The islands didn’t escape the church’s legacy of sexual abuse

Stuff [Wellington, New Zealand]

July 17, 2022

By Steve Kilgallon

The Marist Brothers and Fathers have educated prime ministers, judges, cardinals and All Blacks at their prestigious Catholic high schools. But their record of sexual abuse is horrific. Worse still was their handling of the abuse when it was exposed. In this series, The Secret History, Steve Kilgallon investigates the power, abuse and cover-ups at the heart of two highly-influential and wealthy religious groups.

This is Part 7. The remaining chapters will be published in the coming weeks.

Warning: This story may be upsetting to some.

When Bertrand Hodgkins first arrived in Fiji in March 1934 aboard the SS Monterey, he was a 21-year-old so callow he turned up without a passport and had to rely on a fellow Marist Brother to negotiate his safe landing.

While he spent 1945 to 1960 back in New Zealand, he re-established himself on his return to Fiji. He loved diving, fishing, surfing, and eschewed a car, preferring to walk everywhere. He was a prominent football coach, coaching both Suva and Fiji, was appointed a life member of the Suva Soccer Association, and was a St John’s volunteer, rising to the rank of deputy commissioner.

By 1963, he was also the founding Master of Discipline at Marist Brothers primary school in Suva Street. Hodgkins taught everything, including Hindi, Fijian and Chinese, helped plant trees and pour concrete on the school site. Most particularly, though, he was considered to have a special affinity with small children.

“Many small boys appreciated a hand to hold when parents were late for coming to pick them up,” the Marists’ own history of their time in Fiji records. “Bertrand was always there to befriend them.”

In particular, it records how he’d learned from another brother how to perform sleight-of-hand tricks with cards, coins, or sweets. “The youngest children loved meeting him and seeing his tricks.”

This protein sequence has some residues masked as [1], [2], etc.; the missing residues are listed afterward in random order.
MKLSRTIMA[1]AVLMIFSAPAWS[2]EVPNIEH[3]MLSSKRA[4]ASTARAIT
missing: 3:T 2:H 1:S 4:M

Bertrand Hodgkins was described as a great friend to children, but his survivors have another story to tell. Supplied
Bertrand Hodgkins was described as a great friend to children, but his survivors have another story to tell. Supplied

The five Fremlin brothers enrolled at Marist Brothers Suva St in the 1970s. Felix Fremlin, now 54 years old, says Bertrand Hodgkins would abuse him from his first year in primary school, sometimes in the classroom, but also when he visited the sick bay, where Hodgkins acted as first-aider.

Another New Zealand Marist Brother, Terence Payne, also abused him when he played in the schoolyard with friends after hours, “attracting my attention by holding up fruits or chocolates … as a kid who rarely saw such delicacies I would rush to his room”.

Later, as an altar boy, Felix was abused by two priests, but by now thought it was normal; later still, he would sometimes be picked up in a van by priests drinking booze who would molest him.

Part of the Marist rotation often involved spells in the islands, and priests and brothers with allegations against them in New Zealand would spend time offshore but little is known of their behaviour overseas.